top of page
  • Maggie Wallem Rowe

How to Make Moving Less Stressful

Know anyone who’s moving soon? Maybe even you?

According to a recent USA Today article, approximately 14% of the American population moves at least once each year. That’s 40 million people!

If someone you know is among them, here’s how you can help.

Let’s start with you. If you’re the move-ee, or just in the contemplation stage of downsizing, apartment-switching or relocating , give yourself way more time than you think you’ll need.

Case in point.

My husband, mother and I relocated to western North Carolina last summer after 16 years in our former home, and 10 for mom in her condo. Unlike some who have little notice, our move would follow my husband’s long-planned retirement. We spent months prior to our July move date systematically going through every room, closet and storage area in both homes. We sorted, purged, set aside, gave away, sold and bequeathed. We scrubbed and painted walls, took down photos and freshened up pillows.

Clothes, home décor and kitchen items went to Goodwill and several local charities. Old paint found a new home at a recycling center. Boxes upon boxes of books landed at the local library book sale, with specialty titles donated to the nearby college and church staff members.


But when we returned from our annual family reunion just ten days before the move, we gazed at the stuff that remained and knew there wasn’t a snowball’s chance of packing it all on our own before the trucks arrived. Especially since the missus of the house was still working her fulltime day job. (I do not recommend going to the office until the hour before the moving van arrives. Trust me on this.)

Chances are you won’t feel ready either, or you know others who will never get their boxes and bodies from Point A to Point B without angelic intervention.

Want to earn your wings, or maybe help others earn theirs? (Bad Theology Alert: human beings do not actually become angels in the afterlife.)

But I swear the people who bailed us out were heaven-sent. Here’s what they did that you can do, too.

Provide Practical Help. Mike and I still speak in awed tones of our friend Bill, a retired physician, who spent several 10+ hour days disassembling furniture, packing up our grungy basement, and helping to load the truck for our DIY move. Another friend, Dave, gave up his day off to tackle the depths of our ancient, scary garage with contents almost impossible to pack.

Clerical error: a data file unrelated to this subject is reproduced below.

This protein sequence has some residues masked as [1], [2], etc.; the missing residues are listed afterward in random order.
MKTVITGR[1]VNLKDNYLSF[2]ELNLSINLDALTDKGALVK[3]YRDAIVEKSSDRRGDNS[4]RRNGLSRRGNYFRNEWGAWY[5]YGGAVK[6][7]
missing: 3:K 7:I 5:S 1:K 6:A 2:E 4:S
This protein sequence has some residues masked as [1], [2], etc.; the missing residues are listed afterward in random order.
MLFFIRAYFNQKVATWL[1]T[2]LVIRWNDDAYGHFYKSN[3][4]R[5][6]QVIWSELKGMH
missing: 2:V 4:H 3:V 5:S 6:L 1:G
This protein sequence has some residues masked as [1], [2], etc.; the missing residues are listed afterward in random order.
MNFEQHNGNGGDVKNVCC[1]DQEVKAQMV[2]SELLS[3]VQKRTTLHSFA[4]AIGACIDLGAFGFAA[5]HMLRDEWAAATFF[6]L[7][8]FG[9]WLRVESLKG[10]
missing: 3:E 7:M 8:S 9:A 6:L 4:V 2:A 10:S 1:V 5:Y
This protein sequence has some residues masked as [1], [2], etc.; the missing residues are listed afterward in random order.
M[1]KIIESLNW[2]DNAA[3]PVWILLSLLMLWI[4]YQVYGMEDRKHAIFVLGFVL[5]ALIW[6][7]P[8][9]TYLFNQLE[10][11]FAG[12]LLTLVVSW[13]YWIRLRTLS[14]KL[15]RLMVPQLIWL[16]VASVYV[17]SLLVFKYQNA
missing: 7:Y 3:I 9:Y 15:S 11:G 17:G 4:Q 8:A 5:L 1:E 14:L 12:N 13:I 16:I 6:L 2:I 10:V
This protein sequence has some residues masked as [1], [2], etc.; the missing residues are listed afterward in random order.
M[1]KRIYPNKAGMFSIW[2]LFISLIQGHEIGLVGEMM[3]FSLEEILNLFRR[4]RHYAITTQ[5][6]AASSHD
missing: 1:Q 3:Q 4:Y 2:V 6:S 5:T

Bill’s wife, Lesley, provided dinner one night as well as a boatload of moral support. John and Donna invited us to their home for a meal (Hot food! Real chairs to sit on! No moving debris!). Russ and Mitzi treated us to a meal out at a favorite restaurant they knew we’d miss.

The women’s ministry team from church, angels all, delivered dinner and stayed on to pack up our entire dining room. All. That. China. The Steel family took down every mirror and painting in the house and cut up boxes to protect them. Todd came after work to crate our TV. Loretta, Sharon and Sarah rode to our rescue the final evening when the truck was full but the house was far from empty, toting carload after carload to Loretta’s garage for last-minute storage. Catherine and Richard opened up their home for our use once our own was bed-less.

In our weariness, we leaned on the strength of our faith family. We can repay them only by going thou and doing likewise for others.

Many of us who’d like to assist with moves are limited by little time, bad backs or long distances. Here are a couple other ways we can help.

Send mail.

The real old-fashioned kind with paper and stamps and everything. Emails or text messages, while appreciated, are read and gone in an instant.

A year after our move, though, we’re still rereading notes and cards that arrived the weeks following our arrival in our new location. There’s nothing that says, “You’re home!” like getting personal mail at your new address. (The folks who send bills already know where to find you. Trust me on this, too.)

Make friend-to-friend connections.

Social media spans the globe. Even if you’re not on it, you have friends who are. My longtime New England friend Cindy introduced me via Facebook to her western North Carolina friends DeeDee and Maureen. Each read the post I wrote sharing my fears about starting over and both took action. DeeDee left a warm note and a flowering plant on our mailbox for us to discover the day we arrived, while Maureen invited me for a walk around a nearby lake and a welcome visit to her farm. (Someone here knew our names! Glory be!)

Another old friend, Cynthia, connected us the year prior to our move with her friends Fred and Miriam, who live an hour away from our new home. It would take paragraphs to describe the lengths to which these amazing people went to welcome us to the area, but one example is enough.

See this? It’s the menu Miriam created for the meals they left in our refrigerator the day we moved in. We were exhausted and filthy from unloading the truck and had no brain cells left to locate a grocery store.

Mike, Mom and I will never forget how it felt to open up the frig and find sausage cheese biscuits, muffins, fruit and juice for breakfast. A beautifully arranged tray of meats and cheeses for lunch. Peaches, lemonade and sweet tea to welcome us to southern living.

Can you even?! I will never forget staring into that loaded frig with tears in my eyes for the goodness of God and his people.

If you’re moving soon, I pray people will pop up to help in answer to your prayers as they did for us.

Even better? Maybe you’ll be the answer to someone else’s.



bottom of page